The medical community generally agrees that surgery is a complex and irreversible medical procedure, and that it is not appropriate for minors.

In the United States, the World Professional Association for Transgender Health (WPATH) guidelines recommend that minors should not undergo gender-affirming surgery until they are at least 18 years old. The guidelines also state that minors should have a long history of gender dysphoria and should have been living as their preferred gender for at least one year before undergoing surgery.

There are some exceptions to this rule. For example, if a minor is experiencing severe gender dysphoria that is causing them significant distress, they may be able to get surgery at a younger age. However, this is rare and would only be done after careful consideration by a team of medical professionals.

It is important to note that not all transgender people choose to have surgery. Some people may feel that their gender identity is congruent with their physical sex, even if they do not identify with the gender roles associated with that sex. Others may choose to medically transition, but not all transsexual people have the same goals or experiences.

The decision of whether or not to have surgery is a personal one. There is no right or wrong answer, and the best way to proceed is to listen to your own needs and desires.

If you are a minor who is considering gender surgery, it is important to talk to your doctor or another healthcare provider. They can help you to understand the risks and benefits of surgery and to make the best decision for you.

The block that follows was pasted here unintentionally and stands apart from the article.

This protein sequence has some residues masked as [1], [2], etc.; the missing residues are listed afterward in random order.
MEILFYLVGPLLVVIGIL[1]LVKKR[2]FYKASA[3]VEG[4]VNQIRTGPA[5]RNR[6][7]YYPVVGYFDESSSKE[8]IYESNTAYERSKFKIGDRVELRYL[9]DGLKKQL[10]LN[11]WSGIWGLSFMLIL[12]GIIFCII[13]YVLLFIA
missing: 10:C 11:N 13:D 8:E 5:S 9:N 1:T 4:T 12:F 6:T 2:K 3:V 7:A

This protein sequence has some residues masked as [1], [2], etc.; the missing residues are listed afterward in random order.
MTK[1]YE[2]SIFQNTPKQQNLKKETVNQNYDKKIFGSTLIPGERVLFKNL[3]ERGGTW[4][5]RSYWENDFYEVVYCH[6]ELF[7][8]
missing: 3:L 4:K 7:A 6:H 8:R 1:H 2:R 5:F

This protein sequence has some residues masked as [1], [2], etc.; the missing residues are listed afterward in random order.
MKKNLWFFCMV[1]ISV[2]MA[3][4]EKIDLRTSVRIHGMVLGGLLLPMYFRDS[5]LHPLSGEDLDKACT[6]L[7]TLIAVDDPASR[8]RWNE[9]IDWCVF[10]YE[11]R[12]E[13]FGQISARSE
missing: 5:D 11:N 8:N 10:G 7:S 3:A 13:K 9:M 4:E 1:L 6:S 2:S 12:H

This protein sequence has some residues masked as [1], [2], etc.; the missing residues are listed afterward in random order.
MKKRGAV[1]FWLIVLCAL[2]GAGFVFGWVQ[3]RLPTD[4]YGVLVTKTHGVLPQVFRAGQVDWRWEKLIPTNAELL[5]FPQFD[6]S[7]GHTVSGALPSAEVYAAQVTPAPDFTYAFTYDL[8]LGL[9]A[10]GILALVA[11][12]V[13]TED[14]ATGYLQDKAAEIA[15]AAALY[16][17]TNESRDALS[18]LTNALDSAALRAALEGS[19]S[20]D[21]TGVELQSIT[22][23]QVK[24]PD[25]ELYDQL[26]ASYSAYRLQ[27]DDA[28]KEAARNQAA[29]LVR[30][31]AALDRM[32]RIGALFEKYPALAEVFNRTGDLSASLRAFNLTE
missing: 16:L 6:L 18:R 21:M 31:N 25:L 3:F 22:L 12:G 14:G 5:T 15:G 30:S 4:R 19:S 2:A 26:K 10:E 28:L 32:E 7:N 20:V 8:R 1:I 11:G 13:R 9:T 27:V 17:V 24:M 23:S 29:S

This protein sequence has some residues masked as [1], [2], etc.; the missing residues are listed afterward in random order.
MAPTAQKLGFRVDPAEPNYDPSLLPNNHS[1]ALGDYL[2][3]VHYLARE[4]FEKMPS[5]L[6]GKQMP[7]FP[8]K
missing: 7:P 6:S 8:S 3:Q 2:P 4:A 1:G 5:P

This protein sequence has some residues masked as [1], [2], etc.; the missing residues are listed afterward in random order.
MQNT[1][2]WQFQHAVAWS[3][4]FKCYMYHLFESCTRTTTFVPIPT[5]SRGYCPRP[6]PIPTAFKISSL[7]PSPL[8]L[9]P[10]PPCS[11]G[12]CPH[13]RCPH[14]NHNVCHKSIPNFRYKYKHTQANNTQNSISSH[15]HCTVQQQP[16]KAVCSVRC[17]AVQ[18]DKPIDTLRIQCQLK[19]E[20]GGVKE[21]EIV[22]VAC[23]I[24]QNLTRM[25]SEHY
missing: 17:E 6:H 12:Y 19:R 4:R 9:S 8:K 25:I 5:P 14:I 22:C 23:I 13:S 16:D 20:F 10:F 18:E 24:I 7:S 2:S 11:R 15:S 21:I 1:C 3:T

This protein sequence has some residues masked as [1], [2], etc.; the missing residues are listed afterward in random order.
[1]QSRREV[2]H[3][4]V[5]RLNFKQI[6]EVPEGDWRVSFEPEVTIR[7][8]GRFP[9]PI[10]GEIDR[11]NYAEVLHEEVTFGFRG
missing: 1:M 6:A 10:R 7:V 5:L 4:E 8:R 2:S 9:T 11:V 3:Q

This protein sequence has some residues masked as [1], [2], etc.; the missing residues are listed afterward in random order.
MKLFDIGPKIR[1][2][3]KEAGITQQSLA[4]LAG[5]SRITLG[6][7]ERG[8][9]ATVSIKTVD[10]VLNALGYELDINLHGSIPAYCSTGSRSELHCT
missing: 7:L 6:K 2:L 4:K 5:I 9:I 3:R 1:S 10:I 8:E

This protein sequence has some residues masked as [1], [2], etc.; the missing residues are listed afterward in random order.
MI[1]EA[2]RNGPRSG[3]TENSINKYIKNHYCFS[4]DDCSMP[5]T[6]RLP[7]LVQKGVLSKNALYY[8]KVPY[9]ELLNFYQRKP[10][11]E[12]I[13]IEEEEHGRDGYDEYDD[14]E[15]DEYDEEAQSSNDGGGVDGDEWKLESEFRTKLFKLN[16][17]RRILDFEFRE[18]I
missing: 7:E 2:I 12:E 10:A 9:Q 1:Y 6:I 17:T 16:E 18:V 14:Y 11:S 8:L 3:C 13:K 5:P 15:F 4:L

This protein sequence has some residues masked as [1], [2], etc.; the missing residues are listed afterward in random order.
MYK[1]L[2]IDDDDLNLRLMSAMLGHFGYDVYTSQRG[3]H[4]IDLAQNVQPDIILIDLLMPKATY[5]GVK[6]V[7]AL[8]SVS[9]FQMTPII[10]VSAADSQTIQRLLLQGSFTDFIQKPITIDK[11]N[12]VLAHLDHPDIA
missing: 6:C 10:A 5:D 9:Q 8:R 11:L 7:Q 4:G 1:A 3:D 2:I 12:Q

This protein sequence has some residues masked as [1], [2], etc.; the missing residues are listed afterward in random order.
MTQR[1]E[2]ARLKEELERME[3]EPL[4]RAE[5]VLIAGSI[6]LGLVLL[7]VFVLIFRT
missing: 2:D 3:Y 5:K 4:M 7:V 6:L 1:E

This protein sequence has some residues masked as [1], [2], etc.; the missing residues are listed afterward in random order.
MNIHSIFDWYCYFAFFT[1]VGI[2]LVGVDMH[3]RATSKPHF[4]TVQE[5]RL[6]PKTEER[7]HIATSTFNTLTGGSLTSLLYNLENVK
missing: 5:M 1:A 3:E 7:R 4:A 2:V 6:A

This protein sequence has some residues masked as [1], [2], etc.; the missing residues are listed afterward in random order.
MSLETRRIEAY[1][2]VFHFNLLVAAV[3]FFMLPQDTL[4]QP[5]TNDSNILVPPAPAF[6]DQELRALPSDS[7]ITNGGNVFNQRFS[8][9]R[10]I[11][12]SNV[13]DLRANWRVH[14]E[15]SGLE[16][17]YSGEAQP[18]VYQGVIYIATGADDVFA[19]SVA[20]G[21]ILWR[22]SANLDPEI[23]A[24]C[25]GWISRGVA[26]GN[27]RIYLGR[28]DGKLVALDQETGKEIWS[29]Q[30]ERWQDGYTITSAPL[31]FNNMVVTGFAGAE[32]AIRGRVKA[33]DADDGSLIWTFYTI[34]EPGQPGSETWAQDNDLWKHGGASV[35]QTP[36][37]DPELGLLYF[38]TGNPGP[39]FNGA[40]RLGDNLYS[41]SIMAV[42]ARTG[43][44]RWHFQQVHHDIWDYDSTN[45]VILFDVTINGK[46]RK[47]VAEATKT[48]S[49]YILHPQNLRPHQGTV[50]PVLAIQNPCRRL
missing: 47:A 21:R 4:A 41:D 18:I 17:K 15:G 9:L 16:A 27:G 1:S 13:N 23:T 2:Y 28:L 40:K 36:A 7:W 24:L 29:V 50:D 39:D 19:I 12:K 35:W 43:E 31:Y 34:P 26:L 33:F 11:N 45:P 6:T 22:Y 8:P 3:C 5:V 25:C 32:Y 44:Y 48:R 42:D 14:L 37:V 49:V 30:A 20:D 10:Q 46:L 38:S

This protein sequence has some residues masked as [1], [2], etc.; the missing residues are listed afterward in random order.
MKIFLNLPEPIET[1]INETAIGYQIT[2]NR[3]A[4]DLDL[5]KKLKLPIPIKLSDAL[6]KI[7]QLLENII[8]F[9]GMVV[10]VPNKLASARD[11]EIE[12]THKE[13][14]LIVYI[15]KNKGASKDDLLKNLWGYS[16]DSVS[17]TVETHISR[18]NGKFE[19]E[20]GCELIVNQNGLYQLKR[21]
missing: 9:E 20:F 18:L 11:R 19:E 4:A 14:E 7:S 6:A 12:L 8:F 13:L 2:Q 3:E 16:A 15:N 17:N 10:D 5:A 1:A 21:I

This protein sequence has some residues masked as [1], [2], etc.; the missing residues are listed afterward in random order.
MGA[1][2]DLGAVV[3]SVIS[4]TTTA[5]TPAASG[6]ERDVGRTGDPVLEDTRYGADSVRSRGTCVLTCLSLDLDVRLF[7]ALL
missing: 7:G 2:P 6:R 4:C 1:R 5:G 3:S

⦁ The Trevor Project: A national organization that provides crisis intervention and suicide prevention services to LGBTQ youth.
⦁ Trans Lifeline: A 24/7 hotline that provides support to transgender people in crisis.
⦁ The National Center for Transgender Equality: An international organization that provides guidelines for the care of transgender people.
⦁ World Professional Association for Transgender Health: An international organization that provides guidelines for the care of transgender people.

The topic of gender-affirming surgery for minors is a complex and sensitive one. The guidelines and regulations regarding gender-affirming surgeries for individuals under the age of 18 vary across countries and jurisdictions.
In many places, there are specific criteria and protocols in place to ensure that any medical interventions, including gender-affirming surgeries, for minors are carried out with careful consideration and in the best interest of the individual. These protocols typically involve a thorough assessment process, which may include psychological evaluations, medical evaluations, and consultations with healthcare professionals experienced in transgender healthcare.

The general approach is to prioritize the mental and emotional well-being of the minor and to ensure they have a comprehensive understanding of the potential benefits, risks, and consequences of the procedures. The involvement of parents or legal guardians is also typically required, and their consent may be necessary depending on local regulations.

It’s important to note that the decision to pursue gender-affirming surgery for minors is a highly individual one, and it should be made in collaboration with qualified healthcare professionals who specialize in transgender healthcare. They can provide guidance, support, and help evaluate the appropriateness of such procedures based on the individual’s specific circumstances, needs, and overall well-being.

If you are a minor considering gender-affirming surgery, or if you are a parent or guardian seeking information on behalf of a minor, I recommend reaching out to healthcare professionals who specialize in transgender healthcare in your area. They will be best equipped to provide personalized guidance based on the specific laws, regulations, and resources available in your jurisdiction.